Air quality proposals from new London mayor Sadiq Khan would add substantial cost to all London businesses and potentially put some small companies out of work altogether, the Freight Transport Association has warned.
* Extending the Ultra-Low Emission Zone (ULEZ) to the North Circular Road and the South Circular Road and the possibility of bringing forward the introduction earlier than 2020. Under current plans the ULEZ will only operate within the Congestion Charging Zone and it is due to come in from 2020.
* Implementing an extra charge on the most polluting vehicles entering central London using the Congestion Charge payment and enforcement system from 2017 (this would not mean an increase in the Congestion Charge but just the method for collecting the extra charge from people driving the most polluting vehicles)
* Introducing ULEZ standards for heavy vehicles London-wide from 2020
* Giving the go-ahead for Transport for London (TfL) to start work on the costs and challenges of implementing a diesel scrappage scheme as part of a wider national scheme delivered by the Government
“The previous Mayor was too slow on this issue and the Government has been hopelessly inactive and it’s Londoners who are suffering as a result,” said Khan. “We need to speed up our efforts so I’ll be launching a consultation before the summer to kick-start the process.”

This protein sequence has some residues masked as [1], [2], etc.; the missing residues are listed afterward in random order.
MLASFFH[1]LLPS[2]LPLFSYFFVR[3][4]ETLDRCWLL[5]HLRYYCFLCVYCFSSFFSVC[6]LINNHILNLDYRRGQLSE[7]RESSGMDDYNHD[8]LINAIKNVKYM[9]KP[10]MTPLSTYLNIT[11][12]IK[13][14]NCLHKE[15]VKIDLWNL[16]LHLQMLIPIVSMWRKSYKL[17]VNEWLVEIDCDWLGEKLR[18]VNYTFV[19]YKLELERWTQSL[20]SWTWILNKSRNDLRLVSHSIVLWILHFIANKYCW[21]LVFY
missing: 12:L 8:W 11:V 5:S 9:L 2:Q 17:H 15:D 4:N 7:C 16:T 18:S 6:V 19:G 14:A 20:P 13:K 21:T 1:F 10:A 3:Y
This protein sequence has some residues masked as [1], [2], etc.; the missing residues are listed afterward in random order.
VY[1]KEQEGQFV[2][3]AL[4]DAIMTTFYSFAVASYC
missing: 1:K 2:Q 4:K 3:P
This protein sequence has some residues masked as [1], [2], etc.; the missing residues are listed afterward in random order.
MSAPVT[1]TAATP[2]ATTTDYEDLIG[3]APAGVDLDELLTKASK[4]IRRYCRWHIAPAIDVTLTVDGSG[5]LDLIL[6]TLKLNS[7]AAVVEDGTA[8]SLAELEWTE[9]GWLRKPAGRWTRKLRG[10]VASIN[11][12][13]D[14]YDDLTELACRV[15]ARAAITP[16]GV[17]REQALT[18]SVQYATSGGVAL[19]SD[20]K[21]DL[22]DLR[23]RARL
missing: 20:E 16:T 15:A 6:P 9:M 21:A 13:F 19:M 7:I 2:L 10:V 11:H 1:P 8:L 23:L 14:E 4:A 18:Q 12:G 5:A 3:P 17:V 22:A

But Christopher Snelling, the FTA’s head of national and regional policy said: ”It should be remembered that air quality has already improved substantially in the capital, and will continue to improve further – even if London does nothing.
“Freight operators and the service industry could find themselves being charged extra for their vehicles before they have had any reasonable chance to upgrade. Many businesses could lose trade first in central London, then the whole of inner London – and for businesses based in the zones involved, the impacts will be even worse.”
The FTA reckons that the plans outlined by the new London Mayor could have three major possible impacts on business; first an additional charge on the Congestion Charge which is expected to impact vans and lorries; secondly a requirement for vans and lorries to be Euro VI/6 across inner-London – possibly as early as 2018; and thirdly the proposal would require lorries to be Euro VI across all of Greater London as early as 2020.
The Association stated that in addition to the general increase in cost of doing business in the capital, that is was also worried about the impact on small businesses in the haulage sector and all those who use or rely on vans.